Compact Disc

The business model for software has seen tremendous change in the last decade. Gone are the days of buying software in large boxes from retail store for a hefty price. Gone are the days when you needed to pay nearly as much to receive updates to the software you purchased. For instance, in the past, if you payed $50 for a version 1 of a software, you were expected to pay another $50 for version 2. In many instances, “upgrade” prices would slightly reduce the cost of the new version, but not by much. Today, with a few exception, that is not how it works. Only a few big name software has been able to hold on to the tradition, namely Microsoft Office and, until recently, Adobe Creative Suite. But even these software makers are moving away from the old model. We are truly moving to a new era in software business.

Today, we no longer think of software as discrete versions. Instead, we see software that is dynamic and evolving constantly. This is very much like how web services and apps work. For instance, we never think about Google search as version numbers. We don’t go to Google version 15.1, nor do we have to “upgrade” to the latest version of Google to take advantage of HTML 5 or new web technologies. Rather, Google evolves as the technology evolves. We don’t notice it. The Google search of today is not the Google search of five years ago. Yet, to us, it has always been the same, one, Google. This is what software is becoming. We now look at software and games just like web services. So what does that mean for the business model of software.

Well, now it doesn’t make sense to charge for discrete software upgrades. In fact, the modern app stores were not designed to make it easy for such business model. All app stores allow developers to push updates for free and there is no options to charge customers for the updates they push out. Sure, you can list the upgrades as a totally new app, and delist the old versions, but that upsets existing users who purchased the old version because they are not used to this model. Mobile app customers, especially, are used to the pay once mentality for app purchases. They expect all future updates to be free. Stopping updates actually lowers the app rating by customers. In fact, when I look at a mobile app, I try to note when the app was last updated. If I see, for example, that an app has not been updated in the last two years, I automatically assume that the developer has abandoned this app and would not be inclined to download the app free, much less pay for it. That is just the mentality.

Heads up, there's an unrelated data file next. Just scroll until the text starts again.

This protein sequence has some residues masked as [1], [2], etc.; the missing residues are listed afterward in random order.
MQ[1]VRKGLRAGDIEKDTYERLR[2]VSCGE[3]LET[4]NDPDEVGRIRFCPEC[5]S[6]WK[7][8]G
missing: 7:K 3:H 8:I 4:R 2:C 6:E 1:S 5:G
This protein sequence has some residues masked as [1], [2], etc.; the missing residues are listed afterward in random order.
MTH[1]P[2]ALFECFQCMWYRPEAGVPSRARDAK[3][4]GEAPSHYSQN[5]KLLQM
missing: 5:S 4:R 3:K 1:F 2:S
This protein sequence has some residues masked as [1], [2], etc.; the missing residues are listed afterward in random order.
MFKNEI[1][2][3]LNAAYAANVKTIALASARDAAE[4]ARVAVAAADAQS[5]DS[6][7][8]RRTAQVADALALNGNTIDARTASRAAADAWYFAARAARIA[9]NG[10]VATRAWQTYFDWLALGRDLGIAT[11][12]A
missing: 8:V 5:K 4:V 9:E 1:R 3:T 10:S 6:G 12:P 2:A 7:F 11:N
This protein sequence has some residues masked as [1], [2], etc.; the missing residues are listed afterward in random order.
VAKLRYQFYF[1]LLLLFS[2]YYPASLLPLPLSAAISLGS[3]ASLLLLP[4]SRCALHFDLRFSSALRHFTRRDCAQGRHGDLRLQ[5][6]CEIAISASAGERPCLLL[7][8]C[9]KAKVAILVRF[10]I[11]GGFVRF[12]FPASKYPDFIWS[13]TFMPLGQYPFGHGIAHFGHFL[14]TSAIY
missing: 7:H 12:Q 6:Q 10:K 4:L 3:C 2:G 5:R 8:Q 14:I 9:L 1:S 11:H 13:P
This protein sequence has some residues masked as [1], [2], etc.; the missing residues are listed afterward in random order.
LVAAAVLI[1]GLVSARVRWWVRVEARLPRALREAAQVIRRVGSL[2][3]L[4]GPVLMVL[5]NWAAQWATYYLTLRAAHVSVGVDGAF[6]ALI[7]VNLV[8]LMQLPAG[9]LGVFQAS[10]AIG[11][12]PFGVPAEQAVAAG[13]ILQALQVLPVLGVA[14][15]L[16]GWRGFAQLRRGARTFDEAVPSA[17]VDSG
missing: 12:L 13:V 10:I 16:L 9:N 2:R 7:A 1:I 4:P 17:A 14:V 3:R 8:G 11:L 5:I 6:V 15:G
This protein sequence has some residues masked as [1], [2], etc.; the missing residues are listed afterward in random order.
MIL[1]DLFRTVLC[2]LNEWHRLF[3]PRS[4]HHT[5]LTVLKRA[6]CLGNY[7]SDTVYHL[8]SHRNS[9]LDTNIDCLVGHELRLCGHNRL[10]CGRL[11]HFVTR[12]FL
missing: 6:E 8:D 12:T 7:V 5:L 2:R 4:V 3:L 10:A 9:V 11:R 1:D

So how does the developer expect to get paid for their hard work. Surely, to expect to pay only $0.99 for an app and get years of updates for free is absurd and doesn’t make financial sense for the developer. It’s like getting paid the first year of salary and being expected to work for years without any salary. The solution involves ongoing revenue stream. In the past, a constant revenue came from charging for upgrades, but now that’s not viable. Instead, the constant revenue stream comes from in-app purchases and subscriptions.